The Toronto stock market was higher Wednesday as a strong earnings report from aluminum giant
Alcoa Inc. raised hopes that the first-quarter earnings season won't be as bad as expected.
The S&P/TSX Composite Index gained 91.47 points to end the day at 12,026.76.
The Canadian dollar gained 0.01 cents at 99.58 cents U.S.
Copper prices stabilized and were unchanged at $3.65 U.S. a pound. Prices for copper, which is viewed as an economic barometer as it is used in so many businesses, have tumbled about 7% in the past week amid soft Chinese economic data.
But the base metals sector was ahead as Teck Resources advanced 50 cents to $35.30 and HudBay Minerals climbed 22 cents to $10.49.
The industrials sector rose about as Canadian National Railways climbed $1.91, or 2.5%, to $77.96 while Canadian Pacific Railway improved by $1.12 to $74.38.
In the oil patch, Suncor Energy rose 45 cents to $30.13 while Cenovus Energy was up 54 cents to $33.92.
The gold sector was one of the few decliners, as Barrick Gold Corp. faded 51 cents to $41.20 while Kinross Gold Corp. shed 21 cents to $9.19.
Romania's environment minister says an application by Gabriel Resources Ltd. for permits to move ahead with a controversial gold mine can't be speeded up as requested. Opponents say building the open-pit mine would damage ancient monuments and destroy a mountain face. Gabriel shares dipped 10 cents to $3.15.
In Canadian earnings news, Astral Media Inc. had a $38.2-million profit in its second quarter, a 10% increase over the same period a year earlier. Revenue rose to $233.5 million from $232.7 million and its shares added four cents to $48.51.
Dollarama Inc. says its net income soared 51% to $63.6 million or 84 cents per diluted share in its fiscal fourth quarter, up from $42 million or 56 cents per share a year earlier. The discount chain's sales jumped 14.7% to $468.7 million. Its shares gained $3.34, or 6.9%, to $51.70.
Economically speaking, Canada Mortgage and Housing Corporation said the pace of Canadian housing starts remained brisk in March, with construction of apartments and condos remaining strong.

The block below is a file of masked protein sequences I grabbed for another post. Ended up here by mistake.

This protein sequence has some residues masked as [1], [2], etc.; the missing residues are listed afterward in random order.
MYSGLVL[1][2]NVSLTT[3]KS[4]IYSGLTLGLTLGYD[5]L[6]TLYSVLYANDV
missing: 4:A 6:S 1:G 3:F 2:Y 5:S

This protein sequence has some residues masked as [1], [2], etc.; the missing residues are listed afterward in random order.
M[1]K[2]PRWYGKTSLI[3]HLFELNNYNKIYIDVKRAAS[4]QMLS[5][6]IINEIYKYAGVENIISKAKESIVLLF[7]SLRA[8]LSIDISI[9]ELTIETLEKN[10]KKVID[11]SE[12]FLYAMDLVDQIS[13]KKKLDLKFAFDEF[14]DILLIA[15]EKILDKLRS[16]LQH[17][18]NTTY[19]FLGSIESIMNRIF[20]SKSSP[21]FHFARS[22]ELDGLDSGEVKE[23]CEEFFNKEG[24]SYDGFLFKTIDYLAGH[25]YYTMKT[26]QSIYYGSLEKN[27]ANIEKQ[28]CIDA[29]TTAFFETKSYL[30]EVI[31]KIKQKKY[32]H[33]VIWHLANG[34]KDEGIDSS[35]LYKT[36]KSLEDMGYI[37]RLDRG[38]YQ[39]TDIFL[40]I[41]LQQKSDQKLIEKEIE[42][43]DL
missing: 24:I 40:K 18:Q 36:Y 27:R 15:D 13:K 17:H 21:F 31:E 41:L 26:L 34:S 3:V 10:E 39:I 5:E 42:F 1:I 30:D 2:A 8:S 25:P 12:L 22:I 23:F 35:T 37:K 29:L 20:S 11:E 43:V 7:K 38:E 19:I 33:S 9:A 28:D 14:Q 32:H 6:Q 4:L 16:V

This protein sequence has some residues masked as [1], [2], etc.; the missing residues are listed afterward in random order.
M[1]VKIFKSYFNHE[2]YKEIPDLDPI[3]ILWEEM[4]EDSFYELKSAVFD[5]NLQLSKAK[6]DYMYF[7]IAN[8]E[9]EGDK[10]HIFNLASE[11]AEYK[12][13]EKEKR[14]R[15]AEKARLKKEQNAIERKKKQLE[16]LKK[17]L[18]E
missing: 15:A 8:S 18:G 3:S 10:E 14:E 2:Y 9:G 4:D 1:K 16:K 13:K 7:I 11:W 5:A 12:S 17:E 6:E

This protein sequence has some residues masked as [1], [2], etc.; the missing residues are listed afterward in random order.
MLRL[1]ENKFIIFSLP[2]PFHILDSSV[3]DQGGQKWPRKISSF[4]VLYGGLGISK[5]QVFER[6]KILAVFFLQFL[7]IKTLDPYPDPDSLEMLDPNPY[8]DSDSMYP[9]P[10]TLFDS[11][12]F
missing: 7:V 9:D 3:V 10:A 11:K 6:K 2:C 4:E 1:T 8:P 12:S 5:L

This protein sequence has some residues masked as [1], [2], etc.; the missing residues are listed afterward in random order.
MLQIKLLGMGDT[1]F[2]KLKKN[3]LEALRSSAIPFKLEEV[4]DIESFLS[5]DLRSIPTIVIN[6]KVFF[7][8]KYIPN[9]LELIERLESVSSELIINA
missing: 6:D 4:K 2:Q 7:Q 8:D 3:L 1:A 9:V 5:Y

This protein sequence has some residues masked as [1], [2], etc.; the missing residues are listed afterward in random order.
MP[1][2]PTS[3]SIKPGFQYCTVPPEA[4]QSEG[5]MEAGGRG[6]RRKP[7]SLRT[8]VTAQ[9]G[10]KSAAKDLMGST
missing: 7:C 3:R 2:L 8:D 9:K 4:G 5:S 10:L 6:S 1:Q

The housing agency estimates there were 14,517 actual starts in March, which translates to a seasonally-adjusted annual rate of 215,600 units.
March's seasonally-adjusted rate was up from 205,300 units in February
The TSX Venture Exchange gained 4.02 points to 1,435.12, while the Nasdaq Canada index strengthened 5.69 points to 399.01
All but two of the 14 Toronto subgroups were higher on the day. Consumer discretionaries gained 2%, industrials picked up 1.8%, while the metals and mining group tacked on 1.5%.
The two laggards were gold, off 1.4%, and materials, sliding 0.7%.
In New York, stocks rose Wednesday, bouncing back from a string of down days, as concerns about Europe eased and hopes for a better-than-expected earnings season rose.
The Dow Jones Industrials gained 89.46 points to finish the mid-week session at 12,805.40, after yesterday's loss of more than 213 points.
The S&P 500 hiked 10.09 points to 1,368.68, and the Nasdaq took on 25.24 points to 3,016.46
It's been a rough stretch lately for U.S. stocks, with the major indexes down more than 3% this month. The Dow and the S&P 500 have declined for five consecutive trading sessions.
But stocks are still priced at attractive levels, and with yields on U.S. Treasuries trading below inflation, investors have few other alternatives, according to some observers.
Google will report its quarterly results after the closing bell Thursday, while JPMorgan's will come Friday morning.
Overall, the companies in the S&P 500 are expected to report earnings growth of less than 1% for the first quarter, according to S&P Capital IQ.
Shares of Nokia fell Wednesday after the company lowered its first-quarter outlook. Nokia cited "competitive industry dynamics," the macroeconomic environment, and gross margin declines in its smart devices unit, in explaining the revision.
The U.S. Department of Justice brought a lawsuit against Apple and several publishing companies over a scheme to fix e-book prices.
The suit likely stems from the 2010 release of the iPad, when Apple reached an agreement with five publishers to release books on its then-new iBookstore.
Electronics retailer Best Buy will remain in the spotlight for a second day, following the company's acknowledgment late Tuesday that CEO Brian Dunn unexpectedly resigned amid an investigation into his "personal conduct."
Shares of homebuilders were strong, with Pulte Home, Lennar Corp.and DR Horton all rallying.
Alcoa led gainers on the Dow after the aluminum producer reported a surprise first-quarter profit late Tuesday, lifting optimism about corporate earnings as the quarterly reporting period gets underway.
Stocks in Europe rallied as investors welcomed declining yields on Spanish and Italian bonds.
The yield on the 10-year Spanish bond briefly topped 6% before retreating to 5.88%; Italian 10-year yields fell to 5.51% from 5.69%.
Economically speaking, the U.S. Bureau of Labor Statistics reported that U.S. import prices advanced 1.3% in March, while exports rose 0.8%.
The Federal Reserve released the April edition of its Beige Book, a summary of outlooks from the 12 district banks across the country. The Fed said economic activity continued to expand at a "modest to moderate pace" from mid-February through late March.
The price on the benchmark 10-year U.S. Treasury sagged, boosting yields to 2.03% from Tuesday's 1.99%. Treasury prices and yields move in opposite directions.
Oil for May delivery gained $1.60 to $102.63 U.S. a barrel.
Gold futures for April delivery fell five cents to $1,659 U.S. an ounce.